After watching Come and See burst into the public consciousness following its release on Netflix, the director and producers of another compelling Thai documentary are hoping to get their film released on the streaming platform, too. 
To do that, they’re appealing to the public for support.
Director Wattanapume Laisuwanchai and the folks behind production studio Eyedropper Fill are asking the public to go to this website and request that their film, School Town King, be added to the Netflix roster.
School Town King, which took three years to create, follows young Klong Toey rappers Thanayuth “Book” Na Ayutthaya, aka Eleven Finger, and Nontawat “Non” Toma, aka Crazy Kids, as they work to break into the music scene and out of poverty. Interspersed with studio shots and rap performances, the film also lays bare the reality of life in Bangkok’s most notorious slums.
Like Come and See, the documentary premiered at the Busan International Film Festival. It then enjoyed a limited release in theaters last December and was briefly available for on-demand viewing on Vimeo, with a portion of the proceeds donated to the Duang Prateep Foundation.
But Wattanapume and company feel its impact can go further.
In a Facebook post last week, the admin of the School Town King page called on followers for support “to help the film’s message reach an audience that may not have had the opportunity to watch it in theaters,” they wrote. “Through the real-life story of Book and Non, the movie might expand your perspective and lead to social change.”
The two rappers share the same hope.
Throughout the film, the two talk about the high bar they must clear just to get out of the slums, as well as some of the deeper issues plaguing Thailand, from deepening inequality to widespread injustices. But they add that they want their music to help erase negative perceptions about Klong Toey and someday change society for the better.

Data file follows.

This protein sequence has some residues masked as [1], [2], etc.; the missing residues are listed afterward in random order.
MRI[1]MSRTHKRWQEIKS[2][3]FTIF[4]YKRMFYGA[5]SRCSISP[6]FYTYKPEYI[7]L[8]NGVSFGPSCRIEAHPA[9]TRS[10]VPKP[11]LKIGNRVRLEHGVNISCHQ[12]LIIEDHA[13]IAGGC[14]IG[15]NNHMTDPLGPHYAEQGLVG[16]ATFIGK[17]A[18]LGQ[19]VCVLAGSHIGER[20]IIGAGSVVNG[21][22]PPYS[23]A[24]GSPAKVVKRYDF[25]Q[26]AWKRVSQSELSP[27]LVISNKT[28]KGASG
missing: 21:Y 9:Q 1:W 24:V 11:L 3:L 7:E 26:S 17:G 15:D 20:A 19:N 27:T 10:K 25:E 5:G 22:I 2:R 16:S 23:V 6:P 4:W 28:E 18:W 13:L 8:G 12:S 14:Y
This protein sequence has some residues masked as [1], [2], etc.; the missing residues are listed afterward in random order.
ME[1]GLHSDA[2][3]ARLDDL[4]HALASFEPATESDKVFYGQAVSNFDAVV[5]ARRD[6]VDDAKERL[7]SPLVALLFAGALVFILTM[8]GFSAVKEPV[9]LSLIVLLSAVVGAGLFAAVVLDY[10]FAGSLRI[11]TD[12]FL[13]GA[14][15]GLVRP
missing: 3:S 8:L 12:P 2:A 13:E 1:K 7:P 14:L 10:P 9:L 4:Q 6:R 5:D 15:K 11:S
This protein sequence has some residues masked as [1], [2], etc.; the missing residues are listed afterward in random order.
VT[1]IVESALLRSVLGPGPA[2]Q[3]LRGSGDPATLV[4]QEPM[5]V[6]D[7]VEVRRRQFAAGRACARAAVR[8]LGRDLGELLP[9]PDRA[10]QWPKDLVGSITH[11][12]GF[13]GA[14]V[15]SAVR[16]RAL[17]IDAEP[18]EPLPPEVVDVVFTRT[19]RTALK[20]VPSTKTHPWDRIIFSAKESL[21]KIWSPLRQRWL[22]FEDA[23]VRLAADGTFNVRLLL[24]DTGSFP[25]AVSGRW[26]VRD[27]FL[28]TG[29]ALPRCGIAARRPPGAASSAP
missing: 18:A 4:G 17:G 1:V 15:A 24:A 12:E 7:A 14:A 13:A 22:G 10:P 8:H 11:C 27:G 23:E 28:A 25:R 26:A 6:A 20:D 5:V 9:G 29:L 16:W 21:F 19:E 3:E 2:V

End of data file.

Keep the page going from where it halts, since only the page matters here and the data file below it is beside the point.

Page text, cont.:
Sometimes, their lyrics are imbued with anger, which would seem to undermine their message of hope. In a song called “Slum Klong Toey,” which has notched over four million views on YouTube, the teenaged Crazy Kids expresses outrage over the discrimination he and other members of Klong Toey community receive. Bars like “I’m a kid from slum / the one you looked down on like scum” leave little room for interpretation.
Yet both rappers show a maturity beyond their years. Even before starring in the documentary, Eleven Finger gathered more than 48 local rappers to perform at This is Klong Toey Compton, a rap battle meant to inspire other kids his age who want to follow the same path.

While it may be a step too far to peg hopes for societal change on one film, the story it shares nevertheless gives weight to the challenges Klong Toey residents face in trying to make it out of the slums. It also gives a voice to up-and-coming teenage rappers who aspire to have an outsize impact on the world they live in.
You can watch the trailer here. Visit this website to request it be added to Netflix.